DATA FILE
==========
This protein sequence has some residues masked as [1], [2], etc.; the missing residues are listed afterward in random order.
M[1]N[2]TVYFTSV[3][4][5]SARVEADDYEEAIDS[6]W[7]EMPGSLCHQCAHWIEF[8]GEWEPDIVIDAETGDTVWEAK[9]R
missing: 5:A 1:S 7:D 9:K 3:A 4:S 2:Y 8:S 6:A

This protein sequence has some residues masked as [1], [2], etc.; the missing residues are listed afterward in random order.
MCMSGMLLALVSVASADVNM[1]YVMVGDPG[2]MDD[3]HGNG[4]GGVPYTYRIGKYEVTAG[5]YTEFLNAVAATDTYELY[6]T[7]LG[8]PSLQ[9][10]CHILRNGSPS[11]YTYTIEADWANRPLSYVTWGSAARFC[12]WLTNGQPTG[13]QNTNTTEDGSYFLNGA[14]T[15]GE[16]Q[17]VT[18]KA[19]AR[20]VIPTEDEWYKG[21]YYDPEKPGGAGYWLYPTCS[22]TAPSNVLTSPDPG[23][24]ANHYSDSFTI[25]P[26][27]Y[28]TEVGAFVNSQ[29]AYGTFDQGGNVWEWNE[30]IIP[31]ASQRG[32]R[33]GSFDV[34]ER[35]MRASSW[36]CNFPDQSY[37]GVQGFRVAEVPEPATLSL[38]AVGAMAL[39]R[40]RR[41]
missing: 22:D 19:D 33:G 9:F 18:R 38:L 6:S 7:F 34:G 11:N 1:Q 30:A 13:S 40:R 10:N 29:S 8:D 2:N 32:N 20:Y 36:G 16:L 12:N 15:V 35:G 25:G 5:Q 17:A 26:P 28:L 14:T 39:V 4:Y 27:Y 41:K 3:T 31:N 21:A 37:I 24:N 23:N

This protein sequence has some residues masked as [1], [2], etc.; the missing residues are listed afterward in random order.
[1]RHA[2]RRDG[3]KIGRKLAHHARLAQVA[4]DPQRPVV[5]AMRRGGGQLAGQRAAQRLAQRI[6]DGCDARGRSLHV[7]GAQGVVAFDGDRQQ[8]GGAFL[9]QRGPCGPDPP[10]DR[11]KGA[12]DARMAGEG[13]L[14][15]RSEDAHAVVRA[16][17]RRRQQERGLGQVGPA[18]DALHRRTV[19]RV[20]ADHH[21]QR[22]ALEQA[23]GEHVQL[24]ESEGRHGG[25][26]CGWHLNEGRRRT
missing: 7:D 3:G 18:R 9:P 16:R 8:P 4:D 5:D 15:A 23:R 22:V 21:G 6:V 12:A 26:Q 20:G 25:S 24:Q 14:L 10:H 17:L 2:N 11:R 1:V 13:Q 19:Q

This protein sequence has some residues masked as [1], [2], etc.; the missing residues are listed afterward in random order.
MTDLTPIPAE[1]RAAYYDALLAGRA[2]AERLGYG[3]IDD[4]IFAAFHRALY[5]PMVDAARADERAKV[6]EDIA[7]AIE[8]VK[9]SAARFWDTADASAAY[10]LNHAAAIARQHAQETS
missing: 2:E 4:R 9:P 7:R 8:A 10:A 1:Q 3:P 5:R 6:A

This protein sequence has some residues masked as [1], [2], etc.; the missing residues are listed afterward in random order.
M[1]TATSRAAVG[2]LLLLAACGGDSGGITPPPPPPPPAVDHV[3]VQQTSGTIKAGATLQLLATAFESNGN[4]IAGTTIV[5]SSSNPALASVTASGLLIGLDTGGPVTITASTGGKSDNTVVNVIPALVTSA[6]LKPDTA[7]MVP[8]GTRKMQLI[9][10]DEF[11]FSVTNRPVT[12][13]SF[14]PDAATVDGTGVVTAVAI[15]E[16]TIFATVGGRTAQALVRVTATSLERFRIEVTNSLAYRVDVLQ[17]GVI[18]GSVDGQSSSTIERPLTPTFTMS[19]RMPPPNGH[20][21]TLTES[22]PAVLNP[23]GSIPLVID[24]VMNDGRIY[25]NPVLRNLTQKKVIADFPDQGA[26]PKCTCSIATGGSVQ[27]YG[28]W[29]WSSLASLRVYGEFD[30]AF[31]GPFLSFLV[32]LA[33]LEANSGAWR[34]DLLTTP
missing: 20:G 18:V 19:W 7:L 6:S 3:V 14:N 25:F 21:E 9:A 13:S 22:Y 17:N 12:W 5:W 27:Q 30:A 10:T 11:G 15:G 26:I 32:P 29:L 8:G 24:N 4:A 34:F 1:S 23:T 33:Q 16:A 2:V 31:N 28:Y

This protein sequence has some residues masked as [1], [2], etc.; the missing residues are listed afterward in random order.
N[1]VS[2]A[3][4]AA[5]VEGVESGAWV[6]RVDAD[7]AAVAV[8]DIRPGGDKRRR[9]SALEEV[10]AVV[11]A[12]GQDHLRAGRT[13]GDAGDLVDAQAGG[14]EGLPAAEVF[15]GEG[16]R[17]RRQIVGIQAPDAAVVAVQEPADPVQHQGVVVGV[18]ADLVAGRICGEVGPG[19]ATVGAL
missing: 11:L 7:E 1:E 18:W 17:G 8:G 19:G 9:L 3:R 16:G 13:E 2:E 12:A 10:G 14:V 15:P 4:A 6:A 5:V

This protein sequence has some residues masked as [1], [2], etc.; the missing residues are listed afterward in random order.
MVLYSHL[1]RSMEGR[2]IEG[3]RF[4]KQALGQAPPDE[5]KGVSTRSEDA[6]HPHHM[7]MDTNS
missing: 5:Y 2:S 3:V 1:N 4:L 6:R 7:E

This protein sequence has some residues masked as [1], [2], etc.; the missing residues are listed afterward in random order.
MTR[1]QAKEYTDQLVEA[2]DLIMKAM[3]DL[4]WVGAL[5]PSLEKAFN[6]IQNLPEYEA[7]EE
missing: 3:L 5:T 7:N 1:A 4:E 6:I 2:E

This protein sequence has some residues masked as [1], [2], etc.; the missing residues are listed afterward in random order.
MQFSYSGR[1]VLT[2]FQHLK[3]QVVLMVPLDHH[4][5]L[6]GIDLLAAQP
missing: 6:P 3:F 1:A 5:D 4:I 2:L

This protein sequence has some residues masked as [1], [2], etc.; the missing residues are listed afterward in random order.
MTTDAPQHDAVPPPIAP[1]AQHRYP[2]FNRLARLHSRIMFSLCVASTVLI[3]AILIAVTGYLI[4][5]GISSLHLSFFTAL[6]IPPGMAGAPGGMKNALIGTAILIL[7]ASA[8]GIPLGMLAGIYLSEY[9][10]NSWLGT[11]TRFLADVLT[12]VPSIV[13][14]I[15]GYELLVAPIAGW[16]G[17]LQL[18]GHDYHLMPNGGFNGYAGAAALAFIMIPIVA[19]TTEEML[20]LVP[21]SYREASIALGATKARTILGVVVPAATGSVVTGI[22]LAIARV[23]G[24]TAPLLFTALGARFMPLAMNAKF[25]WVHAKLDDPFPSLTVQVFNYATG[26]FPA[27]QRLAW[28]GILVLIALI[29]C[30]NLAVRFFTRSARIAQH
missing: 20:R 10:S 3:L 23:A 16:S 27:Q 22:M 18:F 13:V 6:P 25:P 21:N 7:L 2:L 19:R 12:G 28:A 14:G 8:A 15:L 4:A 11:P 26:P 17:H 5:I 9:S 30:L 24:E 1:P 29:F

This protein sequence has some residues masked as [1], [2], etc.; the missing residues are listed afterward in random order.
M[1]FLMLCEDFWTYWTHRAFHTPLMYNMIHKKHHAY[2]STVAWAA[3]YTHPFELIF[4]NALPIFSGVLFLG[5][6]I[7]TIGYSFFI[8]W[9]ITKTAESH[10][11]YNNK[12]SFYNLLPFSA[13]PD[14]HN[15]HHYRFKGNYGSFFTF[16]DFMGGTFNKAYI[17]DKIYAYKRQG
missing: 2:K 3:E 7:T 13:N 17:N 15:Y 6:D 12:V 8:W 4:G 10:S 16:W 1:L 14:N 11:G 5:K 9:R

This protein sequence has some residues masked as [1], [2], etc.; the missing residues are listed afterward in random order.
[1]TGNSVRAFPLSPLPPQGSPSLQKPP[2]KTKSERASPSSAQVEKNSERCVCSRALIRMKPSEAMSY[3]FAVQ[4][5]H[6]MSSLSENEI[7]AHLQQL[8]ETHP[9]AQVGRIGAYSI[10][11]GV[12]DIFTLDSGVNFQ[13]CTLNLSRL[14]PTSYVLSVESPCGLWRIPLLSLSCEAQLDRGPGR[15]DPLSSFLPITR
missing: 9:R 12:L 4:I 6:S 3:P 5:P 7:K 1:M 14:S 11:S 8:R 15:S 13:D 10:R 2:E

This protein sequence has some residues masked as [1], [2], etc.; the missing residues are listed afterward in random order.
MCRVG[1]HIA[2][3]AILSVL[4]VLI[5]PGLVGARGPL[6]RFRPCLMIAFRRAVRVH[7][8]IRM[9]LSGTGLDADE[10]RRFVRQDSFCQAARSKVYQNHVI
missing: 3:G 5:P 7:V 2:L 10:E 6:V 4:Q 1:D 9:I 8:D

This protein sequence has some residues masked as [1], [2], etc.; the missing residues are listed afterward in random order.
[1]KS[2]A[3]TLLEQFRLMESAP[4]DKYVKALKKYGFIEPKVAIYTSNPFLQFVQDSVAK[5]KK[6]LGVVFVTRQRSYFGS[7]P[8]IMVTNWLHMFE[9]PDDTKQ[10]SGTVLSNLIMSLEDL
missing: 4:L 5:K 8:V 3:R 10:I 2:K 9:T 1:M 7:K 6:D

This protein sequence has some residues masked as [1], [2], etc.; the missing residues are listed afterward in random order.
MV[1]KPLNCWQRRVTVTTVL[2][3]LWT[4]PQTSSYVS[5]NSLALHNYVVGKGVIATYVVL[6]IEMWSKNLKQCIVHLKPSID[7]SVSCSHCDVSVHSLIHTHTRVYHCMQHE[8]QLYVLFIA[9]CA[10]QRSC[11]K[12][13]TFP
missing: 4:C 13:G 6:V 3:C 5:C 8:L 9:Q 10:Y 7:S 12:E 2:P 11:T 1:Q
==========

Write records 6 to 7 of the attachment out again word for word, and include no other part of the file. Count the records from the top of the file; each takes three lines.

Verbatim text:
This protein sequence has some residues masked as [1], [2], etc.; the missing residues are listed afterward in random order.
N[1]VS[2]A[3][4]AA[5]VEGVESGAWV[6]RVDAD[7]AAVAV[8]DIRPGGDKRRR[9]SALEEV[10]AVV[11]A[12]GQDHLRAGRT[13]GDAGDLVDAQAGG[14]EGLPAAEVF[15]GEG[16]R[17]RRQIVGIQAPDAAVVAVQEPADPVQHQGVVVGV[18]ADLVAGRICGEVGPG[19]ATVGAL
missing: 11:L 7:E 1:E 18:W 17:G 8:G 19:G 9:L 3:R 16:G 13:E 2:E 12:A 10:G 14:V 15:P 4:A 6:A 5:V

This protein sequence has some residues masked as [1], [2], etc.; the missing residues are listed afterward in random order.
MVLYSHL[1]RSMEGR[2]IEG[3]RF[4]KQALGQAPPDE[5]KGVSTRSEDA[6]HPHHM[7]MDTNS
missing: 5:Y 2:S 3:V 1:N 4:L 6:R 7:E